Price of pothole damage has risen to a record £1.2BILLION – costing the average motorist £110 a year
BRITAIN’S pothole crisis has reached a new high, with damage bills costing motorists well over £1billion in the last year.
And more than 11million drivers were forced to have their vehicle repaired due to pothole damage in the same period.
New research published by automotive servicing and repair company Kwik Fit found the cost of poor road conditions had risen to £1.21billion – up 32 per cent on the year before.
But compared to the year ending in March 2016 when the total bill was £684million, the financial burden on motorists has increased 77 per cent in just three years.
And while the average cost to the individual motorist of repairing damage has reduced slightly from £111 to £108.86, the number of motorists being affected has jumped.
An additional 2.9million drivers have suffered damage since last year, with the total cost likely to rise further as 1.4million drivers are yet to have their vehicle repaired.
HOW TO CLAIM COMPENSATION FOR POTHOLE DAMAGE
Pothole damage can be costly, but you might not always have to foot the bill:
- Compensation from the council or Highways England is possible although it’s not straightforward.
- First, you should ensure you take notes and photos at the scene and record the exact damage plus the size and shape of the pothole along with any contact details of witnesses.
- You’ll most likely need to get the damage repaired immediately but if you can, ring around for several quotes so you can provide evidence during a claim that you’ve searched for the best price.
- You should also flag up the pothole via the online service.
- Then, to submit your claim, write a letter to the council or Highways England (if it’s an A-road or motorway) outlining where the damage was caused, the extent of it and that you’re holding them liable.
- You’ll get a response, often within a couple of weeks and likely a refusal to pay under Section 58 of the Highways Act 1980 – a one-size-fits-all defence that says all reasonable steps to maintain the road were taken, and all potholes were dealt with in a timely manner.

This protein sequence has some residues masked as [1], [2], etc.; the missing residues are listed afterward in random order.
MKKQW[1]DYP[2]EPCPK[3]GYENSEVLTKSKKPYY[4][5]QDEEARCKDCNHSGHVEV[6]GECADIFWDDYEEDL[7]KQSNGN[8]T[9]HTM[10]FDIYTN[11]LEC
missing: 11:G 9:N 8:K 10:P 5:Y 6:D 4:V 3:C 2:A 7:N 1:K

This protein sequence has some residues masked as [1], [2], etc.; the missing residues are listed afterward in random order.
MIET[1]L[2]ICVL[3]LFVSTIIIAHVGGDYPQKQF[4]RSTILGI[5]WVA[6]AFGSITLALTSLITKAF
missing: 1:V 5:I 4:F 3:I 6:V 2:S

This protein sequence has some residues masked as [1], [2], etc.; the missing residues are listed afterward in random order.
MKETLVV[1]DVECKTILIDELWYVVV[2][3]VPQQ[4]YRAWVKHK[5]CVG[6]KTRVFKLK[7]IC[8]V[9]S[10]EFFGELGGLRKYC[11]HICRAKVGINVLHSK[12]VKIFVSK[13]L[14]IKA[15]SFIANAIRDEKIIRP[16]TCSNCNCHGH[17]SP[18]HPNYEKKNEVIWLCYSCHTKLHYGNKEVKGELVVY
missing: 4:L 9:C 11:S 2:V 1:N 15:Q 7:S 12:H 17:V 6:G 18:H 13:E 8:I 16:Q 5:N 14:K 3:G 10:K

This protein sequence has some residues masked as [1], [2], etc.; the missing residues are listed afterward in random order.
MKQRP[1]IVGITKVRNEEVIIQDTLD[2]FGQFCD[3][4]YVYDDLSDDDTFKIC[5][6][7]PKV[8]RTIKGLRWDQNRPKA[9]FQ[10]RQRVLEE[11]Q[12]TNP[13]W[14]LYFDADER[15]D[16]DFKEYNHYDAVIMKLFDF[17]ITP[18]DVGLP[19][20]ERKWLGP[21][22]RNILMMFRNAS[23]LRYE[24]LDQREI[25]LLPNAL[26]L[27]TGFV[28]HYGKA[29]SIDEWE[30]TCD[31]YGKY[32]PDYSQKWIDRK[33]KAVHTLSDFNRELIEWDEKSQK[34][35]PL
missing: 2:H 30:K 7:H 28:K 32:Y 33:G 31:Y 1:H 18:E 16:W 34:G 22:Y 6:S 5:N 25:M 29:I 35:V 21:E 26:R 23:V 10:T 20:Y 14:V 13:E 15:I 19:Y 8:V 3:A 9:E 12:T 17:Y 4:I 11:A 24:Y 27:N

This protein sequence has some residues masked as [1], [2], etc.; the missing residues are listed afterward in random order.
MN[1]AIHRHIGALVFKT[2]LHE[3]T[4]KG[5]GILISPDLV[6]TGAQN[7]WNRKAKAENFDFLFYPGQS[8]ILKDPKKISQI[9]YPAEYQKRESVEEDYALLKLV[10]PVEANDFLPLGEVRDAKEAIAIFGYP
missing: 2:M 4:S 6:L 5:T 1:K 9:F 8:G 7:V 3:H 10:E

- Once this happens, you’ll need to determine if the council has fulfilled the Section 58 obligations by asking questions about the scheduling and quality of inspections and repairs on the road.
- If you believe you have a case write again outlining your findings. The council will either pay up or leave you with the choice of going to small claims court.
- Small claims court is fairly cheap and easy but you need to decide if it’ll really offset the cost of the repairs and time invested.
A Kwik Fit survey found one in three drivers who hit a potholed suffered damage to their car, with the most common repairs being to tyres, suspension, wheels and steering.
And around 17 per cent of drivers claim to hit at least one pothole almost every day they drive.
When it came to the worst hit areas, Londoners suffered the most.
Motorists in the capital were slapped with a repair bill of almost £205million, while those in Wales suffered the least damage with repair bills totalling £20.4million.
Roger Griggs, Communications Director at Kwik Fit, said: “The cost of damage from potholes is hitting more and more drivers who are continuing to see their cash being spent on issues that are not entirely their fault.
latest motors news
“Fortunately, this winter has not been as harsh as it has been in recent years, however as we know with the Great British weather, conditions which would further damage our road network could still be round the corner.
“It is worth noting that damage isn’t always immediately noticeable so motorists should give their car a thorough check when they do hit a pothole.
“Damage can also often be internal so anyone concerned about their car can take it to one of our centres so the staff can put it on the ramp for closer inspection.”
Source: The Sun Motors – Price of pothole damage has risen to a record £1.2BILLION – costing the average motorist £110 a year